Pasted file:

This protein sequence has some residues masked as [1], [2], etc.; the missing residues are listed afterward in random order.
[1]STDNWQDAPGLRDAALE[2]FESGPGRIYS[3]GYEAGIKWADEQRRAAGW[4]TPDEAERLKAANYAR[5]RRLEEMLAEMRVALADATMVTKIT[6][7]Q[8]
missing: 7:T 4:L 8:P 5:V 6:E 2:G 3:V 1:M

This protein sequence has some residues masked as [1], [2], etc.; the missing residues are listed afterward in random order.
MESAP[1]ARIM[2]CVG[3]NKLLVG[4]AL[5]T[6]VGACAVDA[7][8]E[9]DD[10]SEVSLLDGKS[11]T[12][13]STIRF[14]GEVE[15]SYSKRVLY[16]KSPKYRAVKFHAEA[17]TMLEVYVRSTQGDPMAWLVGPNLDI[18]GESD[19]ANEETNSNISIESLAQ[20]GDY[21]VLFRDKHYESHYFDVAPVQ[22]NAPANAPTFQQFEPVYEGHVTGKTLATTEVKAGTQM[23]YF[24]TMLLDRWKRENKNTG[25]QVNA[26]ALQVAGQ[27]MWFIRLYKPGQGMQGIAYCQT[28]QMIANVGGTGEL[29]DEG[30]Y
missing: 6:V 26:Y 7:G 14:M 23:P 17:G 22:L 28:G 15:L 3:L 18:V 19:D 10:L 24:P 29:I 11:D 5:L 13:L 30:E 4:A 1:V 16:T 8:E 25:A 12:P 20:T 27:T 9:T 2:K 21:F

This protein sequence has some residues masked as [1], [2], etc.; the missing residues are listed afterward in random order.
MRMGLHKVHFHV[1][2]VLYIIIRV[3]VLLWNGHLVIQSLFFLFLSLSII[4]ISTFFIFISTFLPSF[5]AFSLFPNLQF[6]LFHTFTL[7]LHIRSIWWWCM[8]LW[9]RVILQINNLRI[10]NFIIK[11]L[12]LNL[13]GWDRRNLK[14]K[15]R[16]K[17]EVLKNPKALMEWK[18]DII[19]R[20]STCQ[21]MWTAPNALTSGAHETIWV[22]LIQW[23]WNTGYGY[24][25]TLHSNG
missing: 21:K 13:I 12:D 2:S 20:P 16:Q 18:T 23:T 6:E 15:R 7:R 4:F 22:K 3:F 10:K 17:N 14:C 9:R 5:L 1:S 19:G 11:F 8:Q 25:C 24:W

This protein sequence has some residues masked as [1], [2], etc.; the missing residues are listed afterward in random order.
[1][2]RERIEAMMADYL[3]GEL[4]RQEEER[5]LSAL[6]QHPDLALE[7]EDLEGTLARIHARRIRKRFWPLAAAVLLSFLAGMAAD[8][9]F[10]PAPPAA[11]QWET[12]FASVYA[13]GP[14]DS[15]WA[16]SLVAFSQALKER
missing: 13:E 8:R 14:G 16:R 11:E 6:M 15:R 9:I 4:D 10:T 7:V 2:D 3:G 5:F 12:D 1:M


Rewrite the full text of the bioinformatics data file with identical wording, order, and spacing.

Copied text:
This protein sequence has some residues masked as [1], [2], etc.; the missing residues are listed afterward in random order.
[1]STDNWQDAPGLRDAALE[2]FESGPGRIYS[3]GYEAGIKWADEQRRAAGW[4]TPDEAERLKAANYAR[5]RRLEEMLAEMRVALADATMVTKIT[6][7]Q[8]
missing: 7:T 4:L 8:P 5:V 6:E 2:G 3:V 1:M

This protein sequence has some residues masked as [1], [2], etc.; the missing residues are listed afterward in random order.
MESAP[1]ARIM[2]CVG[3]NKLLVG[4]AL[5]T[6]VGACAVDA[7][8]E[9]DD[10]SEVSLLDGKS[11]T[12][13]STIRF[14]GEVE[15]SYSKRVLY[16]KSPKYRAVKFHAEA[17]TMLEVYVRSTQGDPMAWLVGPNLDI[18]GESD[19]ANEETNSNISIESLAQ[20]GDY[21]VLFRDKHYESHYFDVAPVQ[22]NAPANAPTFQQFEPVYEGHVTGKTLATTEVKAGTQM[23]YF[24]TMLLDRWKRENKNTG[25]QVNA[26]ALQVAGQ[27]MWFIRLYKPGQGMQGIAYCQT[28]QMIANVGGTGEL[29]DEG[30]Y
missing: 6:V 26:Y 7:G 14:M 23:P 17:G 22:L 28:G 15:L 3:L 18:V 19:D 10:L 24:P 29:I 11:D 5:L 13:L 30:E 4:A 1:V 16:T 8:E 25:A 12:P 20:T 27:T 9:T 2:K 21:F

This protein sequence has some residues masked as [1], [2], etc.; the missing residues are listed afterward in random order.
MRMGLHKVHFHV[1][2]VLYIIIRV[3]VLLWNGHLVIQSLFFLFLSLSII[4]ISTFFIFISTFLPSF[5]AFSLFPNLQF[6]LFHTFTL[7]LHIRSIWWWCM[8]LW[9]RVILQINNLRI[10]NFIIK[11]L[12]LNL[13]GWDRRNLK[14]K[15]R[16]K[17]EVLKNPKALMEWK[18]DII[19]R[20]STCQ[21]MWTAPNALTSGAHETIWV[22]LIQW[23]WNTGYGY[24][25]TLHSNG
missing: 21:K 13:I 12:D 2:S 20:P 16:Q 18:T 23:T 6:E 15:R 7:R 4:F 22:K 3:F 10:K 17:N 14:C 9:R 5:L 1:S 19:G 11:F 8:Q 25:C 24:W

This protein sequence has some residues masked as [1], [2], etc.; the missing residues are listed afterward in random order.
[1][2]RERIEAMMADYL[3]GEL[4]RQEEER[5]LSAL[6]QHPDLALE[7]EDLEGTLARIHARRIRKRFWPLAAAVLLSFLAGMAAD[8][9]F[10]PAPPAA[11]QWET[12]FASVYA[13]GP[14]DS[15]WA[16]SLVAFSQALKER
missing: 13:E 8:R 14:G 16:R 11:E 6:M 15:R 9:I 4:D 10:T 7:V 2:D 3:G 5:F 12:D 1:M